She had all her life long been accustomed to harbor thoughts and emotions which never voiced themselves. They had never taken the form of struggles. They belonged to her and were her own, and she entertained the conviction that she had a right to them and that they concerned no one but herself. 

Read: 2013


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#26 A Passage to India, E. M. Forster

I wanted to love A Passage to India (1924). I really did. It touches on a number of thought-provoking themes, from colonialism and race to gender and justice. It encourages critical thinking and open-mindedness. It contains some lovely writing.

But I returned it to my bookshelf feeling neutral at best. I never quite found my rhythm with Forster and wound up too distracted to glean much from his poetic, metaphor-heavy writing style. With a bit more concentration than I am able to devote during my commute, this might be worth a read.

A Passage to India is the story of a criminal trial in the fictional city of Chandrapore, early in the 19th century when the nation remained under British rule. The case divides two populations already half a world apart and chronicles the cultural, political, and social upheaval that inevitably follows.

The ending is vaguely satisfying, if anticlimactic (and, perhaps, unrealistic). But that’s about the best we can hope for with the classics, isn’t it?

Favorite Quotes:

Most of life is so dull that there is nothing to be said about it, and the books and talk that would describe it as interesting are obliged to exaggerate, in the hope of justifying their own existence.

We have a proverb in Urdu: “What does unhappiness matter when we are all unhappy together?”

I’d far rather leave a thought behind me than a child.

There are many ways of being a man; mine is to express what is deepest in my heart.

Read: 2014


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#67 Alice’s Adventures in Wonderland, Lewis Carroll

As a major cultural reference, Alice and her adventures in Wonderland (1865) should need no introduction.

My take on the story? Well, it prompted me more times than I can count to ask myself the age-old question, “Am I an asshole?” Because how can any reader be expected to feel all the sympathy Carroll begs of us on Alice’s behalf? She is referred to as “poor Alice” on almost every page and had already cried three times less than a quarter of the way into the book.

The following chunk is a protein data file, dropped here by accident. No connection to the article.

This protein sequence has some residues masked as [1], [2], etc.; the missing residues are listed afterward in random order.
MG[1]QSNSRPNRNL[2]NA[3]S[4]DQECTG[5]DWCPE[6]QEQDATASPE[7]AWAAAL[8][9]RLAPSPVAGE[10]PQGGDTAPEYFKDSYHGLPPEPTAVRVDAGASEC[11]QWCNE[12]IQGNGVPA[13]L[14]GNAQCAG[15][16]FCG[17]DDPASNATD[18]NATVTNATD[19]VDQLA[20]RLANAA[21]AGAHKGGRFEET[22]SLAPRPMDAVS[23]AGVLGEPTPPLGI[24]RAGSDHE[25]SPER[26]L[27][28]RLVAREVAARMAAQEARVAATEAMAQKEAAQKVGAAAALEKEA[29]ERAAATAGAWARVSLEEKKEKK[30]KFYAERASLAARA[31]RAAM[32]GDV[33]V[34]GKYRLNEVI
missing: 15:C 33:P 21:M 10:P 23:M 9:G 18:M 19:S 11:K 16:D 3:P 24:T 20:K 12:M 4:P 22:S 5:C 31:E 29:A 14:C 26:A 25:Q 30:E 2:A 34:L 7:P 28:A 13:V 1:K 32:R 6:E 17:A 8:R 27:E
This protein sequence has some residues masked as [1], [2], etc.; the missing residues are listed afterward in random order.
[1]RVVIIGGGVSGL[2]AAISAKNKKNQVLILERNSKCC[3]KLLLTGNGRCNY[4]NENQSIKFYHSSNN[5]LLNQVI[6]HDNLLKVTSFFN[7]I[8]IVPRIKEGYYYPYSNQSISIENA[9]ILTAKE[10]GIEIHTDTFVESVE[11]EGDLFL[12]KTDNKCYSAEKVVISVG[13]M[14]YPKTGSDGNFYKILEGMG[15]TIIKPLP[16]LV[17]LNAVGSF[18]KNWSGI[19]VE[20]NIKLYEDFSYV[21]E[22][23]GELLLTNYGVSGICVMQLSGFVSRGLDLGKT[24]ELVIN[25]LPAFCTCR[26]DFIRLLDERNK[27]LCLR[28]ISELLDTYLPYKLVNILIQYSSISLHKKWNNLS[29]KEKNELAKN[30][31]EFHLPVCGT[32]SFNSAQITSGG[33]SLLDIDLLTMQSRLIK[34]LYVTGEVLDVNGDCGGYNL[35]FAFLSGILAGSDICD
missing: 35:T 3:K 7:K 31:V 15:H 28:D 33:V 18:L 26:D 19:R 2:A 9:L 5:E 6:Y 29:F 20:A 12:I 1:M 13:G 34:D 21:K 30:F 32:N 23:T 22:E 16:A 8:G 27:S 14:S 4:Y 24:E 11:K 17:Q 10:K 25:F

Does anyone else find Alice insufferable? Or am I an asshole?

Favorite Quotes:

“Begin at the beginning,” the King said gravely, “and go on till you come to the end: then stop.” 

Read: 2013


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#83 Hamlet, William Shakespeare

Hamlet (~1600) is known to most of us as the story of a whiny prince doomed to tragedy, and by the rest as Shakespeare’s masterpiece among masterpieces.

I’m almost sure I’d read Hamlet before beginning my List. My high school Brit Lit teacher was obsessed with Shakespeare, and we spent two solid months covering his works in every imaginable form: We watched two film versions of Hamlet, listened to The Merchant of Venice on a cassette tape (well after cassette tapes had become outdated, mind you), read Macbeth aloud to each other in class, saw a stage version of Twelfth Night, and watched The Tempest in claymation. And somewhere in there, I’m almost sure I read Hamlet.

But I don’t have any actual definitive memory of reading it, the way I remember reading Othello in the parking lot of Chipotle, and Romeo and Juliet on a beanbag chair in my bedroom. And so, last summer, I gave it a(nother) quick run-through for good measure.

I have absolutely nothing to add to the worldwide Hamlet conversation (as should be obvious by now). Just read it. It’s really short.

Favorite Quotes:

We know what we are, but know not what we may be.

I am very proud, revengeful, ambitious; with more offences at my beck than I have thoughts to put them in, imagination to give them shape, or time to act them in.

This above all,—to thine own self be true.

All that lives must die,
Passing through nature to eternity.

I will wear him
In my heart’s core, ay, in my heart of heart.

Read: 2014


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#44 Wuthering Heights, Emily Brontë

If I can save you from any mistake on this List, let it be Wuthering Heights.

Wuthering Heights (1847) is about a horrible family full of horrible people who do horrible things to each other. Catherine Earnshaw quickly became one of my least favorite protagonists of all time, second only to Rabbit Angstrom. I am utterly baffled by Heathcliff’s status as a great romantic hero. He’s a piece of shit. He’s the shit that shit would shit if it were to shit.

As one reviewer put it, Wuthering Heights is:

a fiend of a book—an incredible monster … The action is laid in hell, only it seems places and people have English names there.

Wuthering Heights is not a love story, as far as I can tell. Mostly, it follows the vengeful warpaths of characters twisted by jealousy, rivalry, alienation, betrayal, and greed. Each blames the others for suffering that is plainly self-inflicted.

For decades.

This is miserable reading on its best day. Save yourselves; it’s too late for me.

Favorite Quotes:

Whatever our souls are made of, his and mine are the same.

If all else perished, and he remained, I should still continue to be; and if all else remained, and he were annihilated, the universe would turn to a mighty stranger.

Read: 2014